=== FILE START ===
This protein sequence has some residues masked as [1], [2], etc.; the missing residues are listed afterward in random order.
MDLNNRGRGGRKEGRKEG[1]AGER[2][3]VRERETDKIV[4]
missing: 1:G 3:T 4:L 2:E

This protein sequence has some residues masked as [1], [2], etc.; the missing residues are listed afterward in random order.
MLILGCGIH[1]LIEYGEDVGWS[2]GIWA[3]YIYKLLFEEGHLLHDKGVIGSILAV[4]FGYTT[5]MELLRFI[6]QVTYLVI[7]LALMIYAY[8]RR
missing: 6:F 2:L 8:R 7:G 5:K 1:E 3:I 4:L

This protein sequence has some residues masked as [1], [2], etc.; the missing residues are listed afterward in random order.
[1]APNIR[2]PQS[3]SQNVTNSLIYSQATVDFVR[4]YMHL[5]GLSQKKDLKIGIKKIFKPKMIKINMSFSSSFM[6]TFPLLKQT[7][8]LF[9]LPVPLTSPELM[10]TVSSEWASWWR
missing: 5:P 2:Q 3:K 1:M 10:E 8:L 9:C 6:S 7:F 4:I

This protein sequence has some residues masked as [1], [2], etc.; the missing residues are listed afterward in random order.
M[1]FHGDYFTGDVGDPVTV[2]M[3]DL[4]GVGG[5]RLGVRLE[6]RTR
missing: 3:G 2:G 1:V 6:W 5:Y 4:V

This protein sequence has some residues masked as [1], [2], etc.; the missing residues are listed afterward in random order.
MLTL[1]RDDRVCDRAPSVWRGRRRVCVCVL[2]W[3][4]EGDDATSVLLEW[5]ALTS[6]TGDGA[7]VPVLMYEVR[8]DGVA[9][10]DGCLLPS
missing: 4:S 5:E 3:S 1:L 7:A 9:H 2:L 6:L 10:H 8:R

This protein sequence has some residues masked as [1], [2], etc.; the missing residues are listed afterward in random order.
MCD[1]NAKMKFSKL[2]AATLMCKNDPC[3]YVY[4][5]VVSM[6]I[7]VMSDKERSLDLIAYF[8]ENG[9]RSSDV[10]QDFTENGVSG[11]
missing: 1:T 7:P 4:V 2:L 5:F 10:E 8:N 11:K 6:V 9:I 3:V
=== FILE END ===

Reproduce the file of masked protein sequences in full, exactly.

This protein sequence has some residues masked as [1], [2], etc.; the missing residues are listed afterward in random order.
MDLNNRGRGGRKEGRKEG[1]AGER[2][3]VRERETDKIV[4]
missing: 1:G 3:T 4:L 2:E

This protein sequence has some residues masked as [1], [2], etc.; the missing residues are listed afterward in random order.
MLILGCGIH[1]LIEYGEDVGWS[2]GIWA[3]YIYKLLFEEGHLLHDKGVIGSILAV[4]FGYTT[5]MELLRFI[6]QVTYLVI[7]LALMIYAY[8]RR
missing: 6:F 2:L 8:R 7:G 5:K 1:E 3:I 4:L

This protein sequence has some residues masked as [1], [2], etc.; the missing residues are listed afterward in random order.
[1]APNIR[2]PQS[3]SQNVTNSLIYSQATVDFVR[4]YMHL[5]GLSQKKDLKIGIKKIFKPKMIKINMSFSSSFM[6]TFPLLKQT[7][8]LF[9]LPVPLTSPELM[10]TVSSEWASWWR
missing: 5:P 2:Q 3:K 1:M 10:E 8:L 9:C 6:S 7:F 4:I

This protein sequence has some residues masked as [1], [2], etc.; the missing residues are listed afterward in random order.
M[1]FHGDYFTGDVGDPVTV[2]M[3]DL[4]GVGG[5]RLGVRLE[6]RTR
missing: 3:G 2:G 1:V 6:W 5:Y 4:V

This protein sequence has some residues masked as [1], [2], etc.; the missing residues are listed afterward in random order.
MLTL[1]RDDRVCDRAPSVWRGRRRVCVCVL[2]W[3][4]EGDDATSVLLEW[5]ALTS[6]TGDGA[7]VPVLMYEVR[8]DGVA[9][10]DGCLLPS
missing: 4:S 5:E 3:S 1:L 7:A 9:H 2:L 6:L 10:H 8:R

This protein sequence has some residues masked as [1], [2], etc.; the missing residues are listed afterward in random order.
MCD[1]NAKMKFSKL[2]AATLMCKNDPC[3]YVY[4][5]VVSM[6]I[7]VMSDKERSLDLIAYF[8]ENG[9]RSSDV[10]QDFTENGVSG[11]
missing: 1:T 7:P 4:V 2:L 5:F 10:E 8:N 11:K 6:V 9:I 3:V